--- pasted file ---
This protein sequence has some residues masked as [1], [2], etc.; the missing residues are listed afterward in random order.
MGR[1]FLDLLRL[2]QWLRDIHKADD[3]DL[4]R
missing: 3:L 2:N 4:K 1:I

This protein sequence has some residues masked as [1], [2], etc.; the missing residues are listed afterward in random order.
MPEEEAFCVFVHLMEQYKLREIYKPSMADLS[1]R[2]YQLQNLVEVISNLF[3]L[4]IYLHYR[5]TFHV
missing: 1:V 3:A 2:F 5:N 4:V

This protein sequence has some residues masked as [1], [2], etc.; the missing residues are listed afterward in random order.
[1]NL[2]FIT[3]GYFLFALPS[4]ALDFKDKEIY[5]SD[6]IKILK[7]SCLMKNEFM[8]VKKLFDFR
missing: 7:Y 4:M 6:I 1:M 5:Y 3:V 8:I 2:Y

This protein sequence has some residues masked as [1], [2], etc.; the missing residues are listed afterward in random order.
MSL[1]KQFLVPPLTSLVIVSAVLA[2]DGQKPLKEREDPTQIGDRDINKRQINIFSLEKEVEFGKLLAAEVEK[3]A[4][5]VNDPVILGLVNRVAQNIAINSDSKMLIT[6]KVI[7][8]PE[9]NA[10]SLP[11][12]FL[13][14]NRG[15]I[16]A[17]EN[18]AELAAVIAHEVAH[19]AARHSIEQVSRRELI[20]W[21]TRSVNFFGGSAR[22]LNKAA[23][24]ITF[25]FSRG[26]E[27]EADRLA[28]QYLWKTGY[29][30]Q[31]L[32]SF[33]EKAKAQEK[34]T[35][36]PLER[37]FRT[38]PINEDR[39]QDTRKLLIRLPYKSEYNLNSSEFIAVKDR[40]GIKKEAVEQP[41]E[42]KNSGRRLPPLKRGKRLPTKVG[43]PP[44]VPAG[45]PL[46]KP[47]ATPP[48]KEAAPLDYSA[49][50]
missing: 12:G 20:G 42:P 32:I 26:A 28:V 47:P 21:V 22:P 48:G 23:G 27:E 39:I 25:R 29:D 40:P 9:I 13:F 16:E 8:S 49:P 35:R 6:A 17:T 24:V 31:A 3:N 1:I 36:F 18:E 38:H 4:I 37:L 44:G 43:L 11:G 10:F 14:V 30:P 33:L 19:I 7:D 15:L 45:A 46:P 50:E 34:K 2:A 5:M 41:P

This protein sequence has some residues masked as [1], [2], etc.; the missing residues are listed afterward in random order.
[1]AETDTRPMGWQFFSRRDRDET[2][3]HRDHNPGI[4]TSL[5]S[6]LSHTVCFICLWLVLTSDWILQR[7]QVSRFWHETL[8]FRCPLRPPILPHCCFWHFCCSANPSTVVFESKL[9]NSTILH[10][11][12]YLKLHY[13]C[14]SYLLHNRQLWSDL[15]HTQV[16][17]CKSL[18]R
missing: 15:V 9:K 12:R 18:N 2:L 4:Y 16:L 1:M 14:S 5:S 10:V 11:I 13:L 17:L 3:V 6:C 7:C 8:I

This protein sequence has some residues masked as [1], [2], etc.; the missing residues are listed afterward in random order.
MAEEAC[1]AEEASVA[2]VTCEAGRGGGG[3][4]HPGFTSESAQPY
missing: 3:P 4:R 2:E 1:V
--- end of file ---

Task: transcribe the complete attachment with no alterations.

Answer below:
This protein sequence has some residues masked as [1], [2], etc.; the missing residues are listed afterward in random order.
MGR[1]FLDLLRL[2]QWLRDIHKADD[3]DL[4]R
missing: 3:L 2:N 4:K 1:I

This protein sequence has some residues masked as [1], [2], etc.; the missing residues are listed afterward in random order.
MPEEEAFCVFVHLMEQYKLREIYKPSMADLS[1]R[2]YQLQNLVEVISNLF[3]L[4]IYLHYR[5]TFHV
missing: 1:V 3:A 2:F 5:N 4:V

This protein sequence has some residues masked as [1], [2], etc.; the missing residues are listed afterward in random order.
[1]NL[2]FIT[3]GYFLFALPS[4]ALDFKDKEIY[5]SD[6]IKILK[7]SCLMKNEFM[8]VKKLFDFR
missing: 7:Y 4:M 6:I 1:M 5:Y 3:V 8:I 2:Y

This protein sequence has some residues masked as [1], [2], etc.; the missing residues are listed afterward in random order.
MSL[1]KQFLVPPLTSLVIVSAVLA[2]DGQKPLKEREDPTQIGDRDINKRQINIFSLEKEVEFGKLLAAEVEK[3]A[4][5]VNDPVILGLVNRVAQNIAINSDSKMLIT[6]KVI[7][8]PE[9]NA[10]SLP[11][12]FL[13][14]NRG[15]I[16]A[17]EN[18]AELAAVIAHEVAH[19]AARHSIEQVSRRELI[20]W[21]TRSVNFFGGSAR[22]LNKAA[23][24]ITF[25]FSRG[26]E[27]EADRLA[28]QYLWKTGY[29][30]Q[31]L[32]SF[33]EKAKAQEK[34]T[35][36]PLER[37]FRT[38]PINEDR[39]QDTRKLLIRLPYKSEYNLNSSEFIAVKDR[40]GIKKEAVEQP[41]E[42]KNSGRRLPPLKRGKRLPTKVG[43]PP[44]VPAG[45]PL[46]KP[47]ATPP[48]KEAAPLDYSA[49][50]
missing: 12:G 20:G 42:P 32:I 26:A 28:V 47:P 21:V 22:P 48:G 23:G 27:E 39:I 25:R 29:D 40:P 9:I 13:F 16:E 8:S 49:P 35:R 6:A 17:T 24:V 31:A 3:N 1:I 36:F 18:E 38:H 4:I 37:L 44:G 43:L 11:G 10:F 14:V 30:P 33:L 19:I 7:D 15:L 45:A 46:P 50:E 34:K 2:A 5:M 41:P

This protein sequence has some residues masked as [1], [2], etc.; the missing residues are listed afterward in random order.
[1]AETDTRPMGWQFFSRRDRDET[2][3]HRDHNPGI[4]TSL[5]S[6]LSHTVCFICLWLVLTSDWILQR[7]QVSRFWHETL[8]FRCPLRPPILPHCCFWHFCCSANPSTVVFESKL[9]NSTILH[10][11][12]YLKLHY[13]C[14]SYLLHNRQLWSDL[15]HTQV[16][17]CKSL[18]R
missing: 15:V 9:K 12:R 18:N 2:L 4:Y 16:L 1:M 14:S 5:S 10:V 11:I 13:L 17:L 3:V 6:C 7:C 8:I

This protein sequence has some residues masked as [1], [2], etc.; the missing residues are listed afterward in random order.
MAEEAC[1]AEEASVA[2]VTCEAGRGGGG[3][4]HPGFTSESAQPY
missing: 3:P 4:R 2:E 1:V